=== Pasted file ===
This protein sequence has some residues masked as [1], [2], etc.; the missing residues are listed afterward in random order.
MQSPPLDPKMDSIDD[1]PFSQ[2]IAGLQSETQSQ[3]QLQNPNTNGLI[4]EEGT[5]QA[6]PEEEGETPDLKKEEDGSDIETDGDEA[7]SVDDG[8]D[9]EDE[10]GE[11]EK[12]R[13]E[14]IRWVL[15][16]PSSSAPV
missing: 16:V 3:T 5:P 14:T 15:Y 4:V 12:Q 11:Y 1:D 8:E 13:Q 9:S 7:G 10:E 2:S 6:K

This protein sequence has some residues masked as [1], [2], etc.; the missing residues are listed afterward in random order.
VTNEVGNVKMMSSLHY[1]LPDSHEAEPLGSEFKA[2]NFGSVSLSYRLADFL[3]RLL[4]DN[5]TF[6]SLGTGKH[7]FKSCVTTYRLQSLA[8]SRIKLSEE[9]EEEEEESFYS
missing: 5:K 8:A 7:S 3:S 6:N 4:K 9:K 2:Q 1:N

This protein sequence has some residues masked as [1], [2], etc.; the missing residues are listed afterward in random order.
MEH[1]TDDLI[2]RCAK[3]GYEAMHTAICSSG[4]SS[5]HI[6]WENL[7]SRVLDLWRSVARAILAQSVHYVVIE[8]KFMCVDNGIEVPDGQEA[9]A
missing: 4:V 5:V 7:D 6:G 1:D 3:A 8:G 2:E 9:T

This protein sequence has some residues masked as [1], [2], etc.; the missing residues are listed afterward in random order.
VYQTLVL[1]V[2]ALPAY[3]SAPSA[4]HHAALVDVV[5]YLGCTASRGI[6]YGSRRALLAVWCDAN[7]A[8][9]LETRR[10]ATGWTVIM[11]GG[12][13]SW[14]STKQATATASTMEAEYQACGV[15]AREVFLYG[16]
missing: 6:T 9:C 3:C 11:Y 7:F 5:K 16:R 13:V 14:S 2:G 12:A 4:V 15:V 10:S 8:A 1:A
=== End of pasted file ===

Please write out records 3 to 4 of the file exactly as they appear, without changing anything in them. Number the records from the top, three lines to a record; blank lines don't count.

This protein sequence has some residues masked as [1], [2], etc.; the missing residues are listed afterward in random order.
MEH[1]TDDLI[2]RCAK[3]GYEAMHTAICSSG[4]SS[5]HI[6]WENL[7]SRVLDLWRSVARAILAQSVHYVVIE[8]KFMCVDNGIEVPDGQEA[9]A
missing: 4:V 5:V 7:D 6:G 1:D 3:A 8:G 2:E 9:T

This protein sequence has some residues masked as [1], [2], etc.; the missing residues are listed afterward in random order.
VYQTLVL[1]V[2]ALPAY[3]SAPSA[4]HHAALVDVV[5]YLGCTASRGI[6]YGSRRALLAVWCDAN[7]A[8][9]LETRR[10]ATGWTVIM[11]GG[12][13]SW[14]STKQATATASTMEAEYQACGV[15]AREVFLYG[16]
missing: 6:T 9:C 3:C 11:Y 7:F 5:K 16:R 13:V 14:S 2:G 12:A 4:V 15:V 10:S 8:A 1:A